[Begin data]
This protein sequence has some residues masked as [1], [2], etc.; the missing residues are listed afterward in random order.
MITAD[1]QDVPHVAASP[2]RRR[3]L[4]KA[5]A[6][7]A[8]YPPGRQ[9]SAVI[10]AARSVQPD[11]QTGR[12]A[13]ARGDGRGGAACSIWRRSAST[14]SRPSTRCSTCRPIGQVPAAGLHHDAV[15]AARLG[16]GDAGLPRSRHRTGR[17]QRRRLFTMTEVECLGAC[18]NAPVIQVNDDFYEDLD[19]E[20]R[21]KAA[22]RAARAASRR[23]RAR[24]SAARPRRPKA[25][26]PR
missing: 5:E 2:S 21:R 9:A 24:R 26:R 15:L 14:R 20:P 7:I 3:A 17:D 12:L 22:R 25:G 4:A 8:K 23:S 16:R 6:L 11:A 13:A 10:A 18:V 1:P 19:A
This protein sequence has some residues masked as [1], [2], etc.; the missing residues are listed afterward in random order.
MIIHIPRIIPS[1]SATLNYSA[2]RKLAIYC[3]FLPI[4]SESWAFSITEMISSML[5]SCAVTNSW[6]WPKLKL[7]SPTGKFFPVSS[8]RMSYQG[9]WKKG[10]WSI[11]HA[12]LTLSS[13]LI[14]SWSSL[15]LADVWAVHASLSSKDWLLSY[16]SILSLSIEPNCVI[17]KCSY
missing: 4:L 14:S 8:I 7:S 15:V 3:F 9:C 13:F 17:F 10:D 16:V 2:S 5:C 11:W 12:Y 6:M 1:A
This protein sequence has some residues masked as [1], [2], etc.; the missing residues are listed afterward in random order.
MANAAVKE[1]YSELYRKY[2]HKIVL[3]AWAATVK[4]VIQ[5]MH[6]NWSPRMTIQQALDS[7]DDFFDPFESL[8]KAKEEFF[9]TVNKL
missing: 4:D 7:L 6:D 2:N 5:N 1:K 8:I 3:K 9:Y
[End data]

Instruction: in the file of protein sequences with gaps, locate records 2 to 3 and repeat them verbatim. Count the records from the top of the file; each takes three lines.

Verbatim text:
This protein sequence has some residues masked as [1], [2], etc.; the missing residues are listed afterward in random order.
MIIHIPRIIPS[1]SATLNYSA[2]RKLAIYC[3]FLPI[4]SESWAFSITEMISSML[5]SCAVTNSW[6]WPKLKL[7]SPTGKFFPVSS[8]RMSYQG[9]WKKG[10]WSI[11]HA[12]LTLSS[13]LI[14]SWSSL[15]LADVWAVHASLSSKDWLLSY[16]SILSLSIEPNCVI[17]KCSY
missing: 4:L 14:S 8:I 7:S 15:V 3:F 9:C 13:F 17:F 10:D 16:V 2:S 5:C 11:W 12:Y 6:M 1:A
This protein sequence has some residues masked as [1], [2], etc.; the missing residues are listed afterward in random order.
MANAAVKE[1]YSELYRKY[2]HKIVL[3]AWAATVK[4]VIQ[5]MH[6]NWSPRMTIQQALDS[7]DDFFDPFESL[8]KAKEEFF[9]TVNKL
missing: 4:D 7:L 6:D 2:N 5:N 1:K 8:I 3:K 9:Y